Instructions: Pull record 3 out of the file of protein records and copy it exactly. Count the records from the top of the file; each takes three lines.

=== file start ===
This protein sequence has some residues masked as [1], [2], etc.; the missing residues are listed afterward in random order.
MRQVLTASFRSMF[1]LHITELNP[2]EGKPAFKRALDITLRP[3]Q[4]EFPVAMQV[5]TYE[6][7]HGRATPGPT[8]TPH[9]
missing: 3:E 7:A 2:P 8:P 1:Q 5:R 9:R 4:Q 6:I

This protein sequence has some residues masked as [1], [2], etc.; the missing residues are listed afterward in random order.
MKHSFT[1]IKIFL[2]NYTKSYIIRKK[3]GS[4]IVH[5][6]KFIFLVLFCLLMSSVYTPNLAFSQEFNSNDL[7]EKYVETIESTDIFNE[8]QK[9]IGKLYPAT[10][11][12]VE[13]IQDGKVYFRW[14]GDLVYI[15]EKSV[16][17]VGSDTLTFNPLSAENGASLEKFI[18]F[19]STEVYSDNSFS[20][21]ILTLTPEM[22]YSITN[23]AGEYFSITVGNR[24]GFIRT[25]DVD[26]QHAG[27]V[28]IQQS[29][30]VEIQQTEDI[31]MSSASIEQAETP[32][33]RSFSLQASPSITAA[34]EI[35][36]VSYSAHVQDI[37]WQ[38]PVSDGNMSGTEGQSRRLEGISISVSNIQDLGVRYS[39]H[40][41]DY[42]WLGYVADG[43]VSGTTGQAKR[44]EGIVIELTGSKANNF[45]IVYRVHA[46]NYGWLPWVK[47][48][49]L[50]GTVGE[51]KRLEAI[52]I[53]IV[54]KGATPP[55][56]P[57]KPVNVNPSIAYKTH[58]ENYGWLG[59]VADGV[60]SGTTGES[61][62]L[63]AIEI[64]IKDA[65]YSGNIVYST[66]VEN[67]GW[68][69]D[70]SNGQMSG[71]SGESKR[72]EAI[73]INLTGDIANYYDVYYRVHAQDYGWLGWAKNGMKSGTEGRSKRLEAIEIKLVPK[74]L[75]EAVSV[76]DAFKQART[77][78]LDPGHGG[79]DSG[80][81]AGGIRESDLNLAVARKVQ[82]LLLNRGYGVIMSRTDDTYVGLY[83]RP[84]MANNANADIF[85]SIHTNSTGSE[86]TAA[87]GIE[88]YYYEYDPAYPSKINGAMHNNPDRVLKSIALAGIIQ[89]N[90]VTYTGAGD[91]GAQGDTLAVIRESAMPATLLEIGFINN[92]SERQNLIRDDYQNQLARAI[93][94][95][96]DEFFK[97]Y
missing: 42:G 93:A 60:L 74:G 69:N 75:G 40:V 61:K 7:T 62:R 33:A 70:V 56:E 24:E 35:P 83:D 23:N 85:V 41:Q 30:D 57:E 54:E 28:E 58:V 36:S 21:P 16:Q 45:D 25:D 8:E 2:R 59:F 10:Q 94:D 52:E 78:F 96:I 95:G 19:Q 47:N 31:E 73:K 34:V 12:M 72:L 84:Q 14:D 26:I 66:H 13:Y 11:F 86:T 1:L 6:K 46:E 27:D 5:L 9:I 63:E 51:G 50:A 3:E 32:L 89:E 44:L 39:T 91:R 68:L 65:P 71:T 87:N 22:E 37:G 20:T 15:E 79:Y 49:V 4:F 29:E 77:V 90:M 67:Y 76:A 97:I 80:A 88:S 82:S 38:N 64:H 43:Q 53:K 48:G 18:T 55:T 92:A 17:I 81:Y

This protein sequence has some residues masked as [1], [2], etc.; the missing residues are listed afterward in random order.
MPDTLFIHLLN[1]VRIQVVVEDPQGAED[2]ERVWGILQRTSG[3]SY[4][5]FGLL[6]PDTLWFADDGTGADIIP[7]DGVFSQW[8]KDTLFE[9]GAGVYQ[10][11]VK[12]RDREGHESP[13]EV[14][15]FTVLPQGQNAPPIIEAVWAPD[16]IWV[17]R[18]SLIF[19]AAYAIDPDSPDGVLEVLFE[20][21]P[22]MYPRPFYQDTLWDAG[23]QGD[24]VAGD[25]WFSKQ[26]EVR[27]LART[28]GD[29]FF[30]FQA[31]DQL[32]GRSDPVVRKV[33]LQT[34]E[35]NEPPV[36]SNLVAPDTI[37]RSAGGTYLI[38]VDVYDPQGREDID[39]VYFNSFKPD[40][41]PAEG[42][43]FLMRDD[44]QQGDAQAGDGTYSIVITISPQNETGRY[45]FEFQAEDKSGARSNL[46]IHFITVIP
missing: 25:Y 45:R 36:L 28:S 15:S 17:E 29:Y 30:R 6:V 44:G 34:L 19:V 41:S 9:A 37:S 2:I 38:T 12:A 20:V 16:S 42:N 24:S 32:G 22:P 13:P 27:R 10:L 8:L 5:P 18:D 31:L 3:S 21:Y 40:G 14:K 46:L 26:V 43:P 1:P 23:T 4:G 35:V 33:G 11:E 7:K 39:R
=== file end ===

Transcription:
This protein sequence has some residues masked as [1], [2], etc.; the missing residues are listed afterward in random order.
MPDTLFIHLLN[1]VRIQVVVEDPQGAED[2]ERVWGILQRTSG[3]SY[4][5]FGLL[6]PDTLWFADDGTGADIIP[7]DGVFSQW[8]KDTLFE[9]GAGVYQ[10][11]VK[12]RDREGHESP[13]EV[14][15]FTVLPQGQNAPPIIEAVWAPD[16]IWV[17]R[18]SLIF[19]AAYAIDPDSPDGVLEVLFE[20][21]P[22]MYPRPFYQDTLWDAG[23]QGD[24]VAGD[25]WFSKQ[26]EVR[27]LART[28]GD[29]FF[30]FQA[31]DQL[32]GRSDPVVRKV[33]LQT[34]E[35]NEPPV[36]SNLVAPDTI[37]RSAGGTYLI[38]VDVYDPQGREDID[39]VYFNSFKPD[40][41]PAEG[42][43]FLMRDD[44]QQGDAQAGDGTYSIVITISPQNETGRY[45]FEFQAEDKSGARSNL[46]IHFITVIP
missing: 25:Y 45:R 36:L 28:S 15:S 17:E 29:Y 30:R 6:V 44:G 34:L 19:V 41:S 9:A 37:S 2:I 38:T 12:A 20:V 16:S 42:N 24:S 32:G 22:P 13:P 27:R 10:L 8:L 5:P 18:D 31:L 3:S 21:Y 40:G 14:K 46:L 26:V 43:P 1:P 23:T 4:G 35:V 33:G 11:E 7:K 39:R